His mercy extends to those who fear him,
from generation to generation.
He has performed mighty deeds with his arm;
he has scattered those who are proud in their inmost thoughts. …
Christmas renews the promise of God’s mercy. We could all use some mercy about now, couldn’t we? In the midst of the hurts and illness and unrest of our world, God’s mercy flows over us like cool, life-giving water. Jesus’ birth was a gift of mercy. God saw our need, how lost and hopeless humanity was, caught in our own web of sin, blind in the darkness. He saw what we couldn’t actually see ourselves: that without a Savior we would remain spiritually lost forever. God saw our need and had mercy on us. Jesus came with good news, died to pay for our sin, and rose again to open the door to heaven. The divine mercy that saves us also gives us hope for little, daily mercies along the way of our lives. The mercy of comfort through sorrow. The mercy of financial provision at the moment of need. The mercy of a fellow believer to listen and encourage. The mercy of fellowship that breaks through loneliness.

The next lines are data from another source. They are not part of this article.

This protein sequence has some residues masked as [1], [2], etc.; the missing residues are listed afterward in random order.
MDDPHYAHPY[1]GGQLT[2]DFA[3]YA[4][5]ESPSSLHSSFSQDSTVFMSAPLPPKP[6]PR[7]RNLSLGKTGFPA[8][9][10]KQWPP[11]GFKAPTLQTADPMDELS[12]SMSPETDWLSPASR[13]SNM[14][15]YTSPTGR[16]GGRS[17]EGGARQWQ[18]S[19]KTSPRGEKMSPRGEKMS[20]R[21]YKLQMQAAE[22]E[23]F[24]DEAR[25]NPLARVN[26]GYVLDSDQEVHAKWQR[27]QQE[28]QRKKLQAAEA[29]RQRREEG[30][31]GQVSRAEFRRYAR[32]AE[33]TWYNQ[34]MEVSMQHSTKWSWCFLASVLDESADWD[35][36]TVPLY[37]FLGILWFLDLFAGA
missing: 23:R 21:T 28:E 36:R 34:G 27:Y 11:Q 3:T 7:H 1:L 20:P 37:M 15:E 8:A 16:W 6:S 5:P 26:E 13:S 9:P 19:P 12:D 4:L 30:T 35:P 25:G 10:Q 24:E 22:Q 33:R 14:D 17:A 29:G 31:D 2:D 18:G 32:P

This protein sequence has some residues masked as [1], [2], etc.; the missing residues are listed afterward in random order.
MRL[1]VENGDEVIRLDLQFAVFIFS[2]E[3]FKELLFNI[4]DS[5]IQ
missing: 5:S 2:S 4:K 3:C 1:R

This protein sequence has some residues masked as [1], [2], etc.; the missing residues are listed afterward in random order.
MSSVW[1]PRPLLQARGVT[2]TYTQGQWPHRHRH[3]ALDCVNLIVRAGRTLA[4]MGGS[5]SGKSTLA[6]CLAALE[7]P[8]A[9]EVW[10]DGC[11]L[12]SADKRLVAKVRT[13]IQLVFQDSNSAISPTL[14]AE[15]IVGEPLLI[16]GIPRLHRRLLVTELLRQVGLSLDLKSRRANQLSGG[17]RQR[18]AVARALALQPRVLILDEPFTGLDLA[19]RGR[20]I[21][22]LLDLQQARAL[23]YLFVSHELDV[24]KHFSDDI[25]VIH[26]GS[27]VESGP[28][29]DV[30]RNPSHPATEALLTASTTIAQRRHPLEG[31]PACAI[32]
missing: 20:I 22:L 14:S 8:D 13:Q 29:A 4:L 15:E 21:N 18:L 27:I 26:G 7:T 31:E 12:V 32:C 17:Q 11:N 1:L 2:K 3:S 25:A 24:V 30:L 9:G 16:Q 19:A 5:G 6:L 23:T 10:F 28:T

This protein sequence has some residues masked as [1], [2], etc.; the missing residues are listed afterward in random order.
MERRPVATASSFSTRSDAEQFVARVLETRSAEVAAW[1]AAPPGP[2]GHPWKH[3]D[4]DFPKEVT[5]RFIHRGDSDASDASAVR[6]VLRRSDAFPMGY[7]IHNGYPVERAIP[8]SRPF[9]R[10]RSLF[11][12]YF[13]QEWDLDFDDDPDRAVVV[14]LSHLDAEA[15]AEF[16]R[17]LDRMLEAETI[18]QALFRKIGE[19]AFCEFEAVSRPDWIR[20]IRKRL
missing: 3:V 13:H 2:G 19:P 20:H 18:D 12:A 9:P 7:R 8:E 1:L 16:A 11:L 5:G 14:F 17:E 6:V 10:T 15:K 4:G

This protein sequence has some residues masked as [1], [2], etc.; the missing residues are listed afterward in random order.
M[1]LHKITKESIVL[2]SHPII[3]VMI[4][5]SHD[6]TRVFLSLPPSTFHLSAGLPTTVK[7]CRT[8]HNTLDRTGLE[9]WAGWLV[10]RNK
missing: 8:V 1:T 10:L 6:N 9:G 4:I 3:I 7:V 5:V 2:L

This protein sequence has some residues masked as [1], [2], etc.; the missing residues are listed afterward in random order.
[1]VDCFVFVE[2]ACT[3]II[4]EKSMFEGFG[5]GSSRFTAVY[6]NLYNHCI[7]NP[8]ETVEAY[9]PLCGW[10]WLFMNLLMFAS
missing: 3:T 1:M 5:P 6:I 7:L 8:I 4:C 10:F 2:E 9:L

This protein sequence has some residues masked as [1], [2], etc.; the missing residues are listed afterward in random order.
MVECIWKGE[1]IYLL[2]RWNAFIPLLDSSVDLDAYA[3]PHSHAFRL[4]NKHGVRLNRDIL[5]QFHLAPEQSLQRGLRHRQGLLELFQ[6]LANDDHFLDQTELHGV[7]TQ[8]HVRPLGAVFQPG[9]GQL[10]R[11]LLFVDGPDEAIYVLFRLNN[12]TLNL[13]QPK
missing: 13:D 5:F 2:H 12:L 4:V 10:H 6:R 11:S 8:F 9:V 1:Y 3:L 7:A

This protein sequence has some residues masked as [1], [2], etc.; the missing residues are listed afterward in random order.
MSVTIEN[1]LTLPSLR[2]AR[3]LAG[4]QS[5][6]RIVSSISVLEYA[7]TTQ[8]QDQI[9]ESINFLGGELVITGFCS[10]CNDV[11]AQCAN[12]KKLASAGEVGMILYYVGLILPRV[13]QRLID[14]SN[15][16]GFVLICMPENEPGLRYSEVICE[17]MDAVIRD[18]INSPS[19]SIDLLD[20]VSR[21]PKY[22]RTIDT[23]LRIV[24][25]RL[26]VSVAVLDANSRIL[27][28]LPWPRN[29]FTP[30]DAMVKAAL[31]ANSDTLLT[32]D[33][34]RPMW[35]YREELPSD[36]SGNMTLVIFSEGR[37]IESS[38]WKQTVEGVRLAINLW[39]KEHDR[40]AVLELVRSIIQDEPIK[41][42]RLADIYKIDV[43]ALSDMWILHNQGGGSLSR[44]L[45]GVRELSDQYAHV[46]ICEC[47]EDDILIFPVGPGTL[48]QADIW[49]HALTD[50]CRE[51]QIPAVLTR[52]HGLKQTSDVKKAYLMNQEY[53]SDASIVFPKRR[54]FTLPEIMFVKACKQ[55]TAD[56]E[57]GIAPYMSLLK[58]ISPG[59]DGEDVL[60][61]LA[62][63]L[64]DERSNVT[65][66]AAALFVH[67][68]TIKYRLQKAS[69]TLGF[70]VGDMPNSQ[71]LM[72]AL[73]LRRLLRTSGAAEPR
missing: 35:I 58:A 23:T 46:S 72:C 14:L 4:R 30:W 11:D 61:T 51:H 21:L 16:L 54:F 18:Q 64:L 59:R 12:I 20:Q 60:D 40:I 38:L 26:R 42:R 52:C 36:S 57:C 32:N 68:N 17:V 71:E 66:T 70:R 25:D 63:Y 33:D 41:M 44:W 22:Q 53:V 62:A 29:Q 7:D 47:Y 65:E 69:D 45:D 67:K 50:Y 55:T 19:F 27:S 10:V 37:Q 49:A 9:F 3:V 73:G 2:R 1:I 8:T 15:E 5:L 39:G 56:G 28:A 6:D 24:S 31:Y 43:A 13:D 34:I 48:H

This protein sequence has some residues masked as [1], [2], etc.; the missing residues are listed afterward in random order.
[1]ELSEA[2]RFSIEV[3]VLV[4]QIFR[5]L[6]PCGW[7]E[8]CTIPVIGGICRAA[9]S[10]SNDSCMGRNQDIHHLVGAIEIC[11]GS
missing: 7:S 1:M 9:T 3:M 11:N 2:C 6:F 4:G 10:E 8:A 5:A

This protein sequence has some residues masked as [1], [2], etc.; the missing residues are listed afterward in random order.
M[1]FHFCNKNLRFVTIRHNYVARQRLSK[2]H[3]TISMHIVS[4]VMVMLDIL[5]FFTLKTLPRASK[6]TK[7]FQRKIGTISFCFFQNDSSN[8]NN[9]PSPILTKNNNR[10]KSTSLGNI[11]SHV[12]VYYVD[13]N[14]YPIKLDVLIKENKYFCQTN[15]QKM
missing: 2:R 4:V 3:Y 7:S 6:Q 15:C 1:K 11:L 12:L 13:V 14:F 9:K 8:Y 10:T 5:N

God offers his mercy like a Christmas present, wrapped and waiting for us to accept. He extends mercy to “those who fear him,” not forcing it on us, but holding it out through the message of Jesus, inviting those who desire God’s goodness to receive it. We might wonder why anyone would reject God’s love or walk away from the offer of new life in Christ, but the truth is, people say no to God all the time. One reason, as stated here, is human pride. Sometimes, we want to believe we don’t need God. We are strong and smart and capable on our own, so why accept help from anyone, especially a God we can’t see or touch? Pride tells us we don’t need God’s mercy. Those thoughts may define the heart of an unbeliever, but sometimes, they also flow through my heart, and probably yours too.
Will you admit your need for God’s mercy today? Will you confess that you are not strong enough or smart enough to carry your burdens? Will you stop trusting your own ideas and abilities long enough to pray for God’s mercy to lift you up? It takes humility to receive mercy. We first have to say, “I am in need. I am lost. I am weak.” And we need to reach out and accept the gift of mercy God offers. The good news, made certain by Jesus’ birth, is that our God delights in showing us mercy. He goes out of his way, even to the extent of being born as a little baby into our dark world, so He can offer mercy to people in need, like you and me.
Father, I need Your mercy. I am not able to carry my burdens or fix my problems without Your help. Thank You for seeing my need and offering to care for me with Your mighty arm. Teach me humility to accept Your mercy, through Jesus my Savior. Amen.
Pastor Mike Mirakian